Of course, none of this will be an issue as there are only two things on the agenda. First,  set some non-binding guidelines. Second, and more importantly, to elect Chavez as “Honorary President” and to unanimously elect Maduro as Party President. Literally, it reads “elect Maduro party President unanimously”.

The Congress will carry out all the decision making voting as second degree process. Basically, 900 members have a right to vote, but only 540 are elected for this purpose from the UBCHs (some sort of party activist node). The others are basically hand-picked elected or appointed officials. These congress members will then vote to elect Maduro as president, and that basically allows Maduro to appoint everyone else after that, screwing over many in the party.

This is important because chavismo militants are worn out. They are fed up, but they have no alternative. The opposition has alienated chavistas for years, making the cost to switching sides much too high.

That has to stop. Here is the perfect time (non-electoral) to really do some real activism and capture community leaders everywhere. PSUV aristocrats are so certain about the lack of options, that Maduro was heard muttering:

This is not a congress to play democracy.

The truly remarkable comment is from Diosdado Cabello:

If you don’t like how things are run in the PSUV then leave and start another party.

The government is the party, and the party is the government. And neither believes in democracy. Not for them, and certainly not for us.

12 thoughts on “The PSUV’s non-election

  1. Interesting that they can’t have a party congress, or anything, really, without holding it on Chavez’ birthday, deathday, saint’s day, or whatever, “to render him honour”. That way, Maduro can once again milk the fact that Chavez fingered him as leader.

    I mean, can anyone else think of a single reason anyone would support Maduro?


    • A cheap tv,a cheap fridge,a cheap washing machine, the only piece of chicken in town after making a 6 hour line, cheap clothes at the mall thanks to SENIAT,free shitty medicine at any CDI.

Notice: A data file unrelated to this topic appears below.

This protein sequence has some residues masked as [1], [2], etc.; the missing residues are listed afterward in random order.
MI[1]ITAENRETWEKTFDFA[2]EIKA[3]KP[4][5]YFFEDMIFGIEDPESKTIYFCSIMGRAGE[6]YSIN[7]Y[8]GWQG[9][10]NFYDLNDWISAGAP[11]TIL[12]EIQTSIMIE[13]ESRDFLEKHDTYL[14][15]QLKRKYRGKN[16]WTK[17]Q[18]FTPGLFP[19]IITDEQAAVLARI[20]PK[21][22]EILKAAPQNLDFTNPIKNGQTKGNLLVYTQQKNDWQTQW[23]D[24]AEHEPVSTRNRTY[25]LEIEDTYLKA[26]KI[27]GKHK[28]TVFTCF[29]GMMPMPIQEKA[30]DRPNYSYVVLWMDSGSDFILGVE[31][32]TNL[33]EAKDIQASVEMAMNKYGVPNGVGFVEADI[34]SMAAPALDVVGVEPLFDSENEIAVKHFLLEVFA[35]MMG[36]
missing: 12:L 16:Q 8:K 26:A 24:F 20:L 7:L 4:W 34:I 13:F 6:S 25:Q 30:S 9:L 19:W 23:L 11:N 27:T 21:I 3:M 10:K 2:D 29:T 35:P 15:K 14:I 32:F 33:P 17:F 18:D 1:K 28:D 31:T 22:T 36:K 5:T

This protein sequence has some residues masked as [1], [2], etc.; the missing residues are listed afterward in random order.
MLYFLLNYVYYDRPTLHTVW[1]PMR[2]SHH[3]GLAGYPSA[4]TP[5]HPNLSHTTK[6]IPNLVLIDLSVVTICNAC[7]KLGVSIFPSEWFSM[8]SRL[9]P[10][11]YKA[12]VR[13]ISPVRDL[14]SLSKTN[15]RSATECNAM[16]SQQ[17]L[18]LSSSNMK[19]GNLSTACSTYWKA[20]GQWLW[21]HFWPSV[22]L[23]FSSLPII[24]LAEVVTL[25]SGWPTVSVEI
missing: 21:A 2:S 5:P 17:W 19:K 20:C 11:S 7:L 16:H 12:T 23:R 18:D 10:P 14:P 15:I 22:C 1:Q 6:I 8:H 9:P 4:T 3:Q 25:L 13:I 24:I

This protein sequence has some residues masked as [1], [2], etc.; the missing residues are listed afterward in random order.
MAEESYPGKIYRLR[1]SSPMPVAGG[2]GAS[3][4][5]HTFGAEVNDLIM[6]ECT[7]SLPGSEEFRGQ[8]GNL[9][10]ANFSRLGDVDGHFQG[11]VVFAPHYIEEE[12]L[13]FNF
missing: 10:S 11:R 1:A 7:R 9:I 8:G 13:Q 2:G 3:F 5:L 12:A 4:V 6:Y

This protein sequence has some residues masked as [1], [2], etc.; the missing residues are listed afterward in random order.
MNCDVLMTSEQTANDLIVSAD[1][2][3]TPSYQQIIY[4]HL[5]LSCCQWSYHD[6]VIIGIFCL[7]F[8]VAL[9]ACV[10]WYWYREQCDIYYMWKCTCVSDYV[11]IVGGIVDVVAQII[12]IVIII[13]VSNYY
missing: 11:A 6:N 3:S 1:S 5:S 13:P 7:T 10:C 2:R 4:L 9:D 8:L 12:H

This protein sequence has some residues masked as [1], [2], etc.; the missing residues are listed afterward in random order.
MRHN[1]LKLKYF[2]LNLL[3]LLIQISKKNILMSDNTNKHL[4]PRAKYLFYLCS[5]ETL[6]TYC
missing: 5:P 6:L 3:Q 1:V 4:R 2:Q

2. Interesting news, Rodrigo. It is definitely worthwhile to know the others.
    These congress were never ever democratic ones, not in the Soviet Union, not in China. Still, things here seem to be evolving in a most undemocratic way for the visibility it can have in the Internet age.

    Now, I wonder: what do you propose as a means to approach the disaffected? I mean something beyond the obvious that so many forget: not calling everyone who has voted for Chavismo “a moron”, “gente sin clase”, any elitist, racist thing.

    Everyone claims to be with the poor and people like Capriles say misiones are just “to be improved”. I don’t think that is what you mean, is it? What is it?


    • the approaching part is the hard one. When I say the PSUV is diverse, it really comprises everything from social democrats to trotskyist to marxist to post modernist to anachirst.

      You can attract the democrats, those who believe in participatory democracy and you can rub in their faces that parties like VP do hold elections and even elaborate in the fact, that the party continues to function in spite having lost its key figureheads due to the fact that regional leaders were elected and act in the benefit of their constituencies.